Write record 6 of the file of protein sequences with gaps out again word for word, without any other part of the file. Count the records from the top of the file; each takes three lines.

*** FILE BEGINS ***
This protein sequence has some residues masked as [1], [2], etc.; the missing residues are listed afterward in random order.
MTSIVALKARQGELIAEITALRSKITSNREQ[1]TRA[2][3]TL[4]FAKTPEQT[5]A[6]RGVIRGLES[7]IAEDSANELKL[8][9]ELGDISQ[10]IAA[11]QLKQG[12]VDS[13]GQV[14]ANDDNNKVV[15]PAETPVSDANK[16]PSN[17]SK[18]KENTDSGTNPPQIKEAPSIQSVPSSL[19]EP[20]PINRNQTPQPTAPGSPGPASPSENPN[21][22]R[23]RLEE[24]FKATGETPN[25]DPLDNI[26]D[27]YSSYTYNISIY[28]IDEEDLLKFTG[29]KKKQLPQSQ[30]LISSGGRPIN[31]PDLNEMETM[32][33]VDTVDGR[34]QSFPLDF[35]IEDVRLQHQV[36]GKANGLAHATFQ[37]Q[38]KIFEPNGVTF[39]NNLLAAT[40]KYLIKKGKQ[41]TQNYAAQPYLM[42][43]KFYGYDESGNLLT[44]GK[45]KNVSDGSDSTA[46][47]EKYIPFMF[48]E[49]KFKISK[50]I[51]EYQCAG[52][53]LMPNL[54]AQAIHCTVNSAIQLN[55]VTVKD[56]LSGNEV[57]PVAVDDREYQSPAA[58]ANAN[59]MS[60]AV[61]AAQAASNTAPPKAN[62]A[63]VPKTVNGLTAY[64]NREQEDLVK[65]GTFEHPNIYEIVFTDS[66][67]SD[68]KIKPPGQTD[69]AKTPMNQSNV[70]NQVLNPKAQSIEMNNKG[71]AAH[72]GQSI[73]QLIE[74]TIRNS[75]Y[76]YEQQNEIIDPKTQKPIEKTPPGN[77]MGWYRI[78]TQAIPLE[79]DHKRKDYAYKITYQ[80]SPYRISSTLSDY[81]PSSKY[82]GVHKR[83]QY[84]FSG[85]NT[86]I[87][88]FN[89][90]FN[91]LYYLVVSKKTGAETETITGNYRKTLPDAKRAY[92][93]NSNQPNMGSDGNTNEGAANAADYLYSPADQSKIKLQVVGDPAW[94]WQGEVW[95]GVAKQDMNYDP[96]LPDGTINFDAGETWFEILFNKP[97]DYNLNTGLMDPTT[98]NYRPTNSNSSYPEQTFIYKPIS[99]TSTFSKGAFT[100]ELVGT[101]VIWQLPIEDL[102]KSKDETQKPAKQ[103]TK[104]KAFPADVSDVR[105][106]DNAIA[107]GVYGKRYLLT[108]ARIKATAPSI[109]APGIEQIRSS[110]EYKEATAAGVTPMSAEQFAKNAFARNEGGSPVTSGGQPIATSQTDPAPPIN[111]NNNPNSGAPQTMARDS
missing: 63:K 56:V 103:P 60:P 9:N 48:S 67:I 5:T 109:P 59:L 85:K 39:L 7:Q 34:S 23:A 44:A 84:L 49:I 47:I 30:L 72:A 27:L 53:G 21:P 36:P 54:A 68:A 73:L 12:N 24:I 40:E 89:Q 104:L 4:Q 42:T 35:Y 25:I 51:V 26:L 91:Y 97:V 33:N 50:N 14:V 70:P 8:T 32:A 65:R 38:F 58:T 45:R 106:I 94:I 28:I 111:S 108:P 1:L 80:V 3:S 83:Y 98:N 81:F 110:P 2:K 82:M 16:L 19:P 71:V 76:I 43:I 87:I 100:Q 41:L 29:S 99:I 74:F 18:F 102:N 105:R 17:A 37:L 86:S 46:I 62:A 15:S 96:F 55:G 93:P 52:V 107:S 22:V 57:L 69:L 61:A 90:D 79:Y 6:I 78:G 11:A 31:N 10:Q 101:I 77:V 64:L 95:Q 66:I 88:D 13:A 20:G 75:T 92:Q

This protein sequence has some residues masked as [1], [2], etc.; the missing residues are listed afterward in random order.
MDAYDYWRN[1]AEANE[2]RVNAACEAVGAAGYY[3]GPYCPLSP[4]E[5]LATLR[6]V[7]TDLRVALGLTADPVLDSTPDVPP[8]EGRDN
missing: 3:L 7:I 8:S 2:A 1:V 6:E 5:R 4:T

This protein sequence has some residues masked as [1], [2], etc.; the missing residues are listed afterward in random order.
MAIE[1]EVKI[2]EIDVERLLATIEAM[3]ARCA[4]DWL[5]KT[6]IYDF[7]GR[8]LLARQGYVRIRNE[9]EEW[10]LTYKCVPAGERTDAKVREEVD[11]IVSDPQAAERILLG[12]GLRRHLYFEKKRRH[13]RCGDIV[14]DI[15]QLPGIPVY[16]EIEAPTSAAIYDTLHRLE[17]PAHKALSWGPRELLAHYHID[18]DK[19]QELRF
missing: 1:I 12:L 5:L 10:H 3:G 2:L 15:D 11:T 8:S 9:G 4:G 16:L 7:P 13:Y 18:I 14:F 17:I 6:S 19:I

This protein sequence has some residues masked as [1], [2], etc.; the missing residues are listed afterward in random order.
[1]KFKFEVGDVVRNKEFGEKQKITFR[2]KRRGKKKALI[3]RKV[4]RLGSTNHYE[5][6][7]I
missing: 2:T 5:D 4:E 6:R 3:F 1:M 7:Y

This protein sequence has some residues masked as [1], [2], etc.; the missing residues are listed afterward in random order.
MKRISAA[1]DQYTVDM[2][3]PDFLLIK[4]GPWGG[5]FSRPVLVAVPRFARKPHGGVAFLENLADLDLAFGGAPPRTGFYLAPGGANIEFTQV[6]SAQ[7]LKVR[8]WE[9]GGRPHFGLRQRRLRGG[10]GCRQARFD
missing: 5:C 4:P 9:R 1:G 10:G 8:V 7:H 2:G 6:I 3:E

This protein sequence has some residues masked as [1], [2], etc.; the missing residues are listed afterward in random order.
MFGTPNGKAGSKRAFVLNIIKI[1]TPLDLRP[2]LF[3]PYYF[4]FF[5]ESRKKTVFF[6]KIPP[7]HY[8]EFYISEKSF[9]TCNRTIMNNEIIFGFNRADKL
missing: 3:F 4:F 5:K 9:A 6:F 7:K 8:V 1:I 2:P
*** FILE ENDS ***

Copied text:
This protein sequence has some residues masked as [1], [2], etc.; the missing residues are listed afterward in random order.
MFGTPNGKAGSKRAFVLNIIKI[1]TPLDLRP[2]LF[3]PYYF[4]FF[5]ESRKKTVFF[6]KIPP[7]HY[8]EFYISEKSF[9]TCNRTIMNNEIIFGFNRADKL
missing: 3:F 4:F 5:K 9:A 6:F 7:K 8:V 1:I 2:P